Rioting is not relegated only to Black people though.   White people have used riots as well.  On March 5, 1770, a crowd armed with clubs formed to protest about a British soldier not paying a bill that later resulted in the death of Crispus Attucks and which later became known as the Boston Massacre.  On December 16, 1773, people who were fed up with paying taxes to the King dumped a shipment of tea into the bay dressed as Native Americans.  Rioting by any other name such as a rebellion, revolt, or civil unrest is still an act of speaking up against injustices.  And yet, when White people riot after their team has won the Superbowl, no one condemns a whole race or even the football team, but when Black people protest and riot, it invalidates the entire reason for their struggle.  Perhaps it is because some of us do not want to listen to them that we we simply ignore their struggles.

We then say that they have no right to destroy property that is not theirs.  That it is illegal to loot and take down statues and as such, we will no longer listen to their protests because the rioting has tainted it.  But White people have killed Blacks in the Tulsa Race Riot in 1921 and the Rosewood Massacre in 1923 and yet, it is still Black people who we view as violent and dangerous.  When it is convenient, we use certain narratives to fuel carefully crafted ideas we have of others and that isn’t fair.  And still, we ask ‘why do they riot?’  What does it accomplish?  Once again, it accomplishes nothing because rioting is not about calling for action.  Protesting calls for action.  Black rioting is simply a reaction.

After Martin Luther King Jr was assassinated on April 4,1968, multiple riots happened throughout the United States, taking place in cities such as Washington D.C., Baltimore, Chicago, and Kansas City.  It was a reaction to the murder of a beloved leader who could no longer lead them.  It was about the pain and sorrow they had carried for decades and the anger they felt for what had happened.  After 4 officers were acquitted of charges for excessive force against Rodney King on April 29, 1992, Los Angeles erupted in riots because Black residents were enraged over the continual treatment of their kind by police and how the system worked against them but did work for the very police who trampled upon their rights.

Black rioting has never been about demanding change.  Black rioting is a reaction of raw emotions that have always been bubbling beneath the surface and has erupted because of further injustices.  So to answer your question, no, rioting by Black people does not accomplish anything, but what it does do is lay bare the emotional pain of a people who have been mistreated for hundreds of years because non-Blacks refuse to acknowledge their plights and dismiss their concerns because they feel as if Black people aren’t broaching them in a way that is valid.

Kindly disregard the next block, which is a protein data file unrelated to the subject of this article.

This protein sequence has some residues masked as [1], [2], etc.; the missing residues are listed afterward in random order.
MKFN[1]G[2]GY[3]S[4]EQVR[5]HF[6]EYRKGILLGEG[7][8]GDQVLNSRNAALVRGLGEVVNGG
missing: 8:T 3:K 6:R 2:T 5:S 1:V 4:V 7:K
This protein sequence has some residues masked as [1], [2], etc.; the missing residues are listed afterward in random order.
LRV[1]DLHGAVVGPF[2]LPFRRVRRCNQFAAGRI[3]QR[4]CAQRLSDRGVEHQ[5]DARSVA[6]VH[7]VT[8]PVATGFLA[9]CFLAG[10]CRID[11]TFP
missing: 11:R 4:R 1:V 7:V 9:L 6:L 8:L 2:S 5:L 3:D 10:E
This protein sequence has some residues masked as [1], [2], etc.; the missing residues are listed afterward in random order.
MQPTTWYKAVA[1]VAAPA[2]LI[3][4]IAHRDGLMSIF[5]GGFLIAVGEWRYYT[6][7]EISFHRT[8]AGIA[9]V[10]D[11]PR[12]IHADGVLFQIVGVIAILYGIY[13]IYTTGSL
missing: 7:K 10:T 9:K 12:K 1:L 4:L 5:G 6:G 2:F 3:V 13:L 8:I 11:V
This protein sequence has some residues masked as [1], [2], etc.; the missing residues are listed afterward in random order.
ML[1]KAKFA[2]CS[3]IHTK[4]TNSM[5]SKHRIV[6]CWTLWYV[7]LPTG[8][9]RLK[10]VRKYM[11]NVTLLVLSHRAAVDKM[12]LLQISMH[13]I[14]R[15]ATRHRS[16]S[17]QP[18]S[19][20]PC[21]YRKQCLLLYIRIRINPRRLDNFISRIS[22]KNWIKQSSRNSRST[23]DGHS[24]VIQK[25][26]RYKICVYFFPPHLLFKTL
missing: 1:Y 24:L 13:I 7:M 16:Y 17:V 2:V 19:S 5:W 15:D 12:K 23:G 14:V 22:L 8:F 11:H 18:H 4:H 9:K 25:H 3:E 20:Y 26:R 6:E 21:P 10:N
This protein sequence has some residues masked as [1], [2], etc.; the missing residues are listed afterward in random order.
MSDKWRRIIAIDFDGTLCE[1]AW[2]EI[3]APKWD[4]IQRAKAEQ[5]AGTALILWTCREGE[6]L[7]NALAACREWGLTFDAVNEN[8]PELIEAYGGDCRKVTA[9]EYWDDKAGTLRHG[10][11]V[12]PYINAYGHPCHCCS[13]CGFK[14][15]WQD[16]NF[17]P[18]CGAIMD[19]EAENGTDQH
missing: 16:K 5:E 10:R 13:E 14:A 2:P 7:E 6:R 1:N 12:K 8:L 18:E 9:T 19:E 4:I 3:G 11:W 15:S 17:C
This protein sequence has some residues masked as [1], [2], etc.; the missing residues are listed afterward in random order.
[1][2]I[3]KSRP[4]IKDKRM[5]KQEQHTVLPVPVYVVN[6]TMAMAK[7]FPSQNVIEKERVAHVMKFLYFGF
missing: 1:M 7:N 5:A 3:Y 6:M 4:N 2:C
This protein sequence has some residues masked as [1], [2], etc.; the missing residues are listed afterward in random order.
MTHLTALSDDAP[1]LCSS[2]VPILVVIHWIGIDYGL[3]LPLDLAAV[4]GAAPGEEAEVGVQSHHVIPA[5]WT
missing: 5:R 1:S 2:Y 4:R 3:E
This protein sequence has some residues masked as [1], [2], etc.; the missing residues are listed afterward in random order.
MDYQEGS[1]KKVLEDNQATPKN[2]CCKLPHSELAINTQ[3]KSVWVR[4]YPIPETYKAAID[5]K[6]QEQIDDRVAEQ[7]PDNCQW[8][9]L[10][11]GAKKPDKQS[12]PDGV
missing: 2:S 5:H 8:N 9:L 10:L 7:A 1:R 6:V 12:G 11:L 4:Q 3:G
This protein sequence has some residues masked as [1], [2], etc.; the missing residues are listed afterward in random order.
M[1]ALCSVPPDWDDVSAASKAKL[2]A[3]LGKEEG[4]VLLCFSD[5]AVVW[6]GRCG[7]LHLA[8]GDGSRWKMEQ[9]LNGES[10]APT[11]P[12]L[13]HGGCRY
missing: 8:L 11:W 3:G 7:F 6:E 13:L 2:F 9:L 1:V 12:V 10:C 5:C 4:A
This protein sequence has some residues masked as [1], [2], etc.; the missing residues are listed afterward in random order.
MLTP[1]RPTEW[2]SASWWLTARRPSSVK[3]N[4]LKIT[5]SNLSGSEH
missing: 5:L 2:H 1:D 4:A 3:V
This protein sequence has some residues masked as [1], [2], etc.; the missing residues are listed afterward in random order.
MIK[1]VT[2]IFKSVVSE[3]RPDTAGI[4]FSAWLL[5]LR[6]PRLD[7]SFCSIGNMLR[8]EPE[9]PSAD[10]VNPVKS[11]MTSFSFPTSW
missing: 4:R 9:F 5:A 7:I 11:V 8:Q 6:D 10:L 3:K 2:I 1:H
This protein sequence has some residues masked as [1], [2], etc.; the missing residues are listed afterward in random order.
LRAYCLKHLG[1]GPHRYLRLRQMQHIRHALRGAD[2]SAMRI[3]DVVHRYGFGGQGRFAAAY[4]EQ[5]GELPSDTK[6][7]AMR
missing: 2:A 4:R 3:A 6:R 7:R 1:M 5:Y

Photo by Maan Limburg on Unsplash

 

Who is responsible for watering this plant?

So we have this plant in our office that is rigged up with a water bottle to self-water when needed.  It got moved to my window and I let it be known that it was not my job to take care of this plant and I washed my hands of it.  Over the last few months, it has slowly been dying and withering away, but when I look at it, the water bottle is half full, so I thought that it was fine.  Still, I said it’s not my problem because I already said I refused to take care of it.  Last week, the dying leaves littered the floor around me and I was forced to clean it up.  I thought that the water bottle may be faulty and poured water into the pot and when I did, the soil soaked it up and the water bottle started to actually leak out water.  I realized then that the soil was so dry that the bottle couldn’t even properly work.  I feel this is a good analogy for what’s happening right now in our country.  We never said that it was our personal responsibility to take care of police brutality and racism against Black people, so we didn’t.  It happened, but it was just there and we didn’t acknowledge it until it started dying on our very doorsteps.  And when we looked into the issue, we started to realize that we were blaming Black people for not growing when it was really the system that was failing them.  Perhaps we can stop refusing to acknowledge the root of the problem and what lies underneath because it actually does affect all of us.